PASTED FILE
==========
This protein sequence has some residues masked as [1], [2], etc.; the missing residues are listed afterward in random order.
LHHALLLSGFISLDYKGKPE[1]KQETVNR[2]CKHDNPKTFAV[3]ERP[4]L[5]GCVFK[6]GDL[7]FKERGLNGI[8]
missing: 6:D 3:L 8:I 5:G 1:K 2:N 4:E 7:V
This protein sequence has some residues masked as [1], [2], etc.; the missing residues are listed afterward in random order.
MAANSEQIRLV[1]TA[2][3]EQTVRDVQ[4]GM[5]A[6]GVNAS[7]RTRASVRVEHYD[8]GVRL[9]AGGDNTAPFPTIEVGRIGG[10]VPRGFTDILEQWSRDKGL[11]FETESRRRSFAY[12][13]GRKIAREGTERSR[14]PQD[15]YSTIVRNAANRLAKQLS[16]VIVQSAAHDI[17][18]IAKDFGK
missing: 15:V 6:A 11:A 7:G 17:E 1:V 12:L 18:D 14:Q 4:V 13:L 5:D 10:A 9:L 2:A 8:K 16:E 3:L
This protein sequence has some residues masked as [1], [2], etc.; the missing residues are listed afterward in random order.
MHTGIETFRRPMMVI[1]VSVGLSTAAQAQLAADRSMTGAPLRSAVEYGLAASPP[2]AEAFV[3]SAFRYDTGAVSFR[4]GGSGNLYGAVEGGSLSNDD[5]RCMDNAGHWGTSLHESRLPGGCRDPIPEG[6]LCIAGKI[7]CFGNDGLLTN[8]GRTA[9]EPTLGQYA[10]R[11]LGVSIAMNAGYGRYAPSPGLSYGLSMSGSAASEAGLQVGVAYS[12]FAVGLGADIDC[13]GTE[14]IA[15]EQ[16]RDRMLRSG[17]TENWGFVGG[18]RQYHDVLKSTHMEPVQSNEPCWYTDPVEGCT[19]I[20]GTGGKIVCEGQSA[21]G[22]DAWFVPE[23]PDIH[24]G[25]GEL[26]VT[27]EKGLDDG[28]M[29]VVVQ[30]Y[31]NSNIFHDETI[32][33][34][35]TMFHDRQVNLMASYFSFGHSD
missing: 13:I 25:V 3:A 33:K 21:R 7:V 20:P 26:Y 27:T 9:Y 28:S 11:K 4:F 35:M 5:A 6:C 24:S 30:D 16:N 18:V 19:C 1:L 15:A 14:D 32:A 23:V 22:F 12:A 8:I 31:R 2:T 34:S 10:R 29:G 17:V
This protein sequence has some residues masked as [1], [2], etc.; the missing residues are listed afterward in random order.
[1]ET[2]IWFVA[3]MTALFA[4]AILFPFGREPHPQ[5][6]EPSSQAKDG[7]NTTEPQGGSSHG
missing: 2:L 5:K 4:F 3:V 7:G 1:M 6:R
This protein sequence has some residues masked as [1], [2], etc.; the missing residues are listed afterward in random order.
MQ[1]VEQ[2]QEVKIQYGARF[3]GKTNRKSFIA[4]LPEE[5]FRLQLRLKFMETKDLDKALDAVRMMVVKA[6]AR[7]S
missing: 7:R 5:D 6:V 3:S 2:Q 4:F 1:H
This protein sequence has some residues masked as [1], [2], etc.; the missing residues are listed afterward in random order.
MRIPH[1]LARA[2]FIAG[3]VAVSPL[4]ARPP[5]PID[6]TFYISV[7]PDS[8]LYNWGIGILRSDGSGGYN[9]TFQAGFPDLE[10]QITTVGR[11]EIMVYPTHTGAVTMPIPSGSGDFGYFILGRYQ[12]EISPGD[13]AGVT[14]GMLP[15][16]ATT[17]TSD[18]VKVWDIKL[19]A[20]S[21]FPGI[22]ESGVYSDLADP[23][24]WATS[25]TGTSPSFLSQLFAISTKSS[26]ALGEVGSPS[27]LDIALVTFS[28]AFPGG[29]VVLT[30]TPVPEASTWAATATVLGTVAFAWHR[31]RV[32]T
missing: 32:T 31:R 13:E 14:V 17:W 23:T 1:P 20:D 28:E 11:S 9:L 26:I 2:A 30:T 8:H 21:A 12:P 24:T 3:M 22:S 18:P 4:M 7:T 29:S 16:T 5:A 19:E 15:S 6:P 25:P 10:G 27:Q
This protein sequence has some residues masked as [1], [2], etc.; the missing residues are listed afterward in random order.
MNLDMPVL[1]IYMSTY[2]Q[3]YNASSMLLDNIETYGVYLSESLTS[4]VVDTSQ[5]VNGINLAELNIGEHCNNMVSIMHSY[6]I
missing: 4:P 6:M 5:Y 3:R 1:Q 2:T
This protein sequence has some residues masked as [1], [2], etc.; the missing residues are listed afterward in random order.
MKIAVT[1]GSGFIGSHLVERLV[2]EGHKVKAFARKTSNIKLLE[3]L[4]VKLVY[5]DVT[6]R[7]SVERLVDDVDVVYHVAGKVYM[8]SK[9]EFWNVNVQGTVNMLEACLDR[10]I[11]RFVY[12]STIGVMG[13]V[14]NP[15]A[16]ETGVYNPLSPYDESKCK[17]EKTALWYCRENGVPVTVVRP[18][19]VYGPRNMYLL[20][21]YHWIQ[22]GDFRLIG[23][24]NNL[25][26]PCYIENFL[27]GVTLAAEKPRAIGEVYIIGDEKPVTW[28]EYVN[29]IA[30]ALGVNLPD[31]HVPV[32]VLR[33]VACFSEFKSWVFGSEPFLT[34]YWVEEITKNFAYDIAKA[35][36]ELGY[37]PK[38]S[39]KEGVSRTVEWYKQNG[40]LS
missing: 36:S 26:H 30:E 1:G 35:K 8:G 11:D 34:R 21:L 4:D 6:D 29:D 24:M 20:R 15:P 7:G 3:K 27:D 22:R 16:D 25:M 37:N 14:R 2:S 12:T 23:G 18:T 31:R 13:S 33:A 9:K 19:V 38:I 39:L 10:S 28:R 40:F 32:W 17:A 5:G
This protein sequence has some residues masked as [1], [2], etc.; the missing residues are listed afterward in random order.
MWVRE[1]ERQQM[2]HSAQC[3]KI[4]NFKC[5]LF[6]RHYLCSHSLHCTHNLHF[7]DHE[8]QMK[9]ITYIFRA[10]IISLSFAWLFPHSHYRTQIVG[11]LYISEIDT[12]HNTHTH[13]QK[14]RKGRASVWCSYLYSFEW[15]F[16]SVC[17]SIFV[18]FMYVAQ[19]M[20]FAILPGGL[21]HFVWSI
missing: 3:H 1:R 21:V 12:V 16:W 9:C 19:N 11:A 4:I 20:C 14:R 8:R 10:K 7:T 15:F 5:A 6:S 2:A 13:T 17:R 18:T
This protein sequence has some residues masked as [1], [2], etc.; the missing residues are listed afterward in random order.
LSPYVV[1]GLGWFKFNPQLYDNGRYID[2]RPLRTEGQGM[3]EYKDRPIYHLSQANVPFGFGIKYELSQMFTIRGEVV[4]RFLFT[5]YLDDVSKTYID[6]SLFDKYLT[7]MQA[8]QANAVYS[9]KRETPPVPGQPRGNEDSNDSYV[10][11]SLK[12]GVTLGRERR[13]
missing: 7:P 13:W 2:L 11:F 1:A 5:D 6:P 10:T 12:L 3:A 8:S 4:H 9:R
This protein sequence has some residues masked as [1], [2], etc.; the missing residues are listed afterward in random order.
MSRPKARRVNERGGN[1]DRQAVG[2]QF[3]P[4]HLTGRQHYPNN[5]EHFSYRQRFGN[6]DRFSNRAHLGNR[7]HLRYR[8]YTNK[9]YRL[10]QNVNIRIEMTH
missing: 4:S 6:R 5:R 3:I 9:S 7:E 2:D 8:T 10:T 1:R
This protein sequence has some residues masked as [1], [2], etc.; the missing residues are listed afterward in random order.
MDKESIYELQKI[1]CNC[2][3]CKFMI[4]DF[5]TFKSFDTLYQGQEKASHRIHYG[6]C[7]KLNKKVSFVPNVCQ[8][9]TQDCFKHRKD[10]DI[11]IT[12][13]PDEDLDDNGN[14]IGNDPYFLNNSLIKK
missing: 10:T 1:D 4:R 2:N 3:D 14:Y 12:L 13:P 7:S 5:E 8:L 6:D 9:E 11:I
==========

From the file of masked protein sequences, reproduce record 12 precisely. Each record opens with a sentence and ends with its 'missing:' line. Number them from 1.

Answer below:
This protein sequence has some residues masked as [1], [2], etc.; the missing residues are listed afterward in random order.
MDKESIYELQKI[1]CNC[2][3]CKFMI[4]DF[5]TFKSFDTLYQGQEKASHRIHYG[6]C[7]KLNKKVSFVPNVCQ[8][9]TQDCFKHRKD[10]DI[11]IT[12][13]PDEDLDDNGN[14]IGNDPYFLNNSLIKK
missing: 10:T 1:D 4:R 2:N 3:D 14:Y 12:L 13:P 7:S 5:E 8:L 6:D 9:E 11:I